FMLA and Hysterectomy | Part 1
Generally speaking, if your employer has 50 or more full-time employees, or if it fits the definition of a “public agency” (generally a governmental agency), you are covered by the Family Medical Leave Act of 1993. The Act entitles you to a total of 12 workweeks of leave during any 12-month period for one or more of the following:
- Because of the birth of a son or daughter of the employee and in order to care for such son or daughter.
- Because of the placement of a son or daughter with the employee for adoption or foster care.
- In order to care for the spouse, or a son, daughter, or parent, of the employee, if such spouse, son, daughter, or parent has a serious health condition.
- Because of a serious health condition that makes the employee unable to perform the functions of the position of such employee.
Note: The remainder of this article will address only the fourth reason above — a serious health condition of the employee — since that is what applies in the case of a hysterectomy or other necessary health treatments for related disorders.
This leave may be paid or unpaid. You or your employer has the option to substitute paid leave (accrued vacation or sick time, for instance) for any or all of your leave. In other words, you do not necessarily have the option of choosing unpaid leave if you have accrued vacation or sick time remaining.
Requirement of notice
Duties of employee
In any case in which the necessity for leave foreseeable (in other words, non-emergency in nature), the employee—
- Shall make a reasonable effort to schedule the treatment so as not to disrupt unduly the operations of the employer, subject to the approval of the health care provider of the employee or the health care provider of the son, daughter, spouse, or parent of the employee, as appropriate; and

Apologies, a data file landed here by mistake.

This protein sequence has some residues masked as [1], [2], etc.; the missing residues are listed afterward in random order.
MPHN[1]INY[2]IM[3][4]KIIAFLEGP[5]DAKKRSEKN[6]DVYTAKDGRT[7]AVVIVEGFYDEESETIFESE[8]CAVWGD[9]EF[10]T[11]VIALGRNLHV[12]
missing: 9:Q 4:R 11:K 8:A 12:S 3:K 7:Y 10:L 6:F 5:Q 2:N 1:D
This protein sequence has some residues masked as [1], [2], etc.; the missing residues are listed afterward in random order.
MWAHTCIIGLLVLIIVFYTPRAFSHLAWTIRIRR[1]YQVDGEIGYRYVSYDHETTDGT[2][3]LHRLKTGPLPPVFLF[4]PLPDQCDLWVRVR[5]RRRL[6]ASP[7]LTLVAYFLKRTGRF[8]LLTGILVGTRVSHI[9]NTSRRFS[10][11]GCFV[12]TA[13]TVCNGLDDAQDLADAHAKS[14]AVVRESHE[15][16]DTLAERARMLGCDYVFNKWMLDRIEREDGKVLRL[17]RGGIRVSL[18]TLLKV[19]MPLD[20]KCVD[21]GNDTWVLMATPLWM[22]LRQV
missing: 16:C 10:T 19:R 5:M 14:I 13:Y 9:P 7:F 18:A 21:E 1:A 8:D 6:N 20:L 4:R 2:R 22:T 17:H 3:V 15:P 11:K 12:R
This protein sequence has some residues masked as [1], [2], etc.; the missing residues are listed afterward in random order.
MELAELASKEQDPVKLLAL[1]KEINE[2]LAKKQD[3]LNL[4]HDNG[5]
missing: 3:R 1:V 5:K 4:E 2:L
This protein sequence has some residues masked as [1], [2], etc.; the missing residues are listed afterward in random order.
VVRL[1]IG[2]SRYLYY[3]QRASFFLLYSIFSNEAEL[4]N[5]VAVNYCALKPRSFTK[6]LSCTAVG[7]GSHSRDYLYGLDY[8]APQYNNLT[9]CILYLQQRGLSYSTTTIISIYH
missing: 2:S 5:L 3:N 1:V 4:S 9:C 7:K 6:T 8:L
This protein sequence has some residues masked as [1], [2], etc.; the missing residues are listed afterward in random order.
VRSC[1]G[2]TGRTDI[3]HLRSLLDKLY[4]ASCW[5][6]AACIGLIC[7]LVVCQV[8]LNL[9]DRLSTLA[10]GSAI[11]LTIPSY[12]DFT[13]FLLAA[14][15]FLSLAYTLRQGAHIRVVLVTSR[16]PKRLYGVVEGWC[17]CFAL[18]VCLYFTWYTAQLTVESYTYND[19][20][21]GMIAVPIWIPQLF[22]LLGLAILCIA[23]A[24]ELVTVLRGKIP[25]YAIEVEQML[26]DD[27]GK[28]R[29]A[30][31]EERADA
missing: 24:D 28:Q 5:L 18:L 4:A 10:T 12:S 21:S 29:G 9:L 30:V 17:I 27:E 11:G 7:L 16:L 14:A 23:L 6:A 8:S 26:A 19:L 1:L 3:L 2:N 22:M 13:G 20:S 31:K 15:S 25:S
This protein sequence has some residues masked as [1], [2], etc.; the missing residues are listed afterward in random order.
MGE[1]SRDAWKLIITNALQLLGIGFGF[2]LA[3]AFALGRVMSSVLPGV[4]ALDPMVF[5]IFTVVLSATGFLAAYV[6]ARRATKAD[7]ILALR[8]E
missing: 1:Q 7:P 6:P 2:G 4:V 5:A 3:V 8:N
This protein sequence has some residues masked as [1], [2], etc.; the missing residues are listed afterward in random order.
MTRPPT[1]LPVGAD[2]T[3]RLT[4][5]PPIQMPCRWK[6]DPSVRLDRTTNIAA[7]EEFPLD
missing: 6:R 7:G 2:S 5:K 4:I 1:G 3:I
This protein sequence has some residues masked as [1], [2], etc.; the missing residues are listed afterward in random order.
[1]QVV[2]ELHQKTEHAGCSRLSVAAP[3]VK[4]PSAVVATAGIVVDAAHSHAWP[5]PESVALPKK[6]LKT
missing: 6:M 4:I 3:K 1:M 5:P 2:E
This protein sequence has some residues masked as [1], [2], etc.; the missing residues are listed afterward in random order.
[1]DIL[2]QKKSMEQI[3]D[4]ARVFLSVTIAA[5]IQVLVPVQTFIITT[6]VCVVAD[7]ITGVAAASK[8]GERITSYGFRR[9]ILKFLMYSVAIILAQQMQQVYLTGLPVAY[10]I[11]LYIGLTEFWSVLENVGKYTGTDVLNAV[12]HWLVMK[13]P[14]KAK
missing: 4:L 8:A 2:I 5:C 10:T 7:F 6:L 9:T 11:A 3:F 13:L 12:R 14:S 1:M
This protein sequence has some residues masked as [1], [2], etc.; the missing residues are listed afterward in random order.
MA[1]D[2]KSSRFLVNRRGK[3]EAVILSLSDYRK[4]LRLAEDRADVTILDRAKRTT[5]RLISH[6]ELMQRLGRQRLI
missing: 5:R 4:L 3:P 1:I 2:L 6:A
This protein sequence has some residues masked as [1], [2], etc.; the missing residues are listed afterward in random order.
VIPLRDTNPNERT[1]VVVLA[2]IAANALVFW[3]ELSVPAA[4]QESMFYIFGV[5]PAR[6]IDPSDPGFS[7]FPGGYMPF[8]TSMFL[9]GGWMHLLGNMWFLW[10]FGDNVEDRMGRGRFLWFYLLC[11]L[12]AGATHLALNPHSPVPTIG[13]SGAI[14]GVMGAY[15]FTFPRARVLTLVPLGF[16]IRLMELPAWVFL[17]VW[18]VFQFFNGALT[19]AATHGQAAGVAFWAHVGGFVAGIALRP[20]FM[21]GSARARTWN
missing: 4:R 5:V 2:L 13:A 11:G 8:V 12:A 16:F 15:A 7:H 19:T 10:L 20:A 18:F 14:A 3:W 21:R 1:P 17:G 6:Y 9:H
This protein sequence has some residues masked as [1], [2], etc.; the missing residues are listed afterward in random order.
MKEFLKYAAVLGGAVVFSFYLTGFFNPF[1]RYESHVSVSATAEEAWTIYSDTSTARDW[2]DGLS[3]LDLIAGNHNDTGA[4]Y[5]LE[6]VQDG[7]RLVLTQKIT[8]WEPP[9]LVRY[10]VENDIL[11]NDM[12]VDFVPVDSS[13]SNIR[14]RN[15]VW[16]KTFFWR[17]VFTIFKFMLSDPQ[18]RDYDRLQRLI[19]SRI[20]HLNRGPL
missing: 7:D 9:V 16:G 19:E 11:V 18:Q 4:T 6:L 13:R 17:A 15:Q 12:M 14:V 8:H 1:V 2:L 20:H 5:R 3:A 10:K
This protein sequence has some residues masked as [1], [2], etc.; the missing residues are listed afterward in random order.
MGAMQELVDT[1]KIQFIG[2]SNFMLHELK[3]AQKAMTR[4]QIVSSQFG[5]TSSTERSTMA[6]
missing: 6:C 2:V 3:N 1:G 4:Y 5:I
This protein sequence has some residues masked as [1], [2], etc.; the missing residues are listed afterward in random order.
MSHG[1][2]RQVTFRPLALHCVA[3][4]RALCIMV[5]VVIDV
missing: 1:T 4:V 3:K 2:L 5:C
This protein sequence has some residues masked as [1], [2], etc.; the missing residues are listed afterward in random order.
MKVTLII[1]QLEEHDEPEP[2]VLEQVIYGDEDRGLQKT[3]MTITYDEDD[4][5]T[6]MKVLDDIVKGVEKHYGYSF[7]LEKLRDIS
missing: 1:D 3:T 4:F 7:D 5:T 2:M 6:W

- Shall provide the employer with not less than 30 days’ notice, before the date the leave is to begin, of the employee’s intention to take leave, except that if the date of the treatment requires leave to begin in less than 30 days, the employee shall provide such notice as is practicable.
This means that if your leave is not an emergency, you are expected to work with your employer on timing. It is reasonable, for example, that an accounting firm might want a tax accountant to reschedule a surgery planned for early April if it’s not an emergency.
Please read Part 2 for the remainder of the article.
This content was written by staff of HysterSisters.com by non-medical professionals based on discussions, resources and input from other patients for the purpose of patient-to-patient support. Reprinted with permission: FMLA and Hysterectomy | Part 1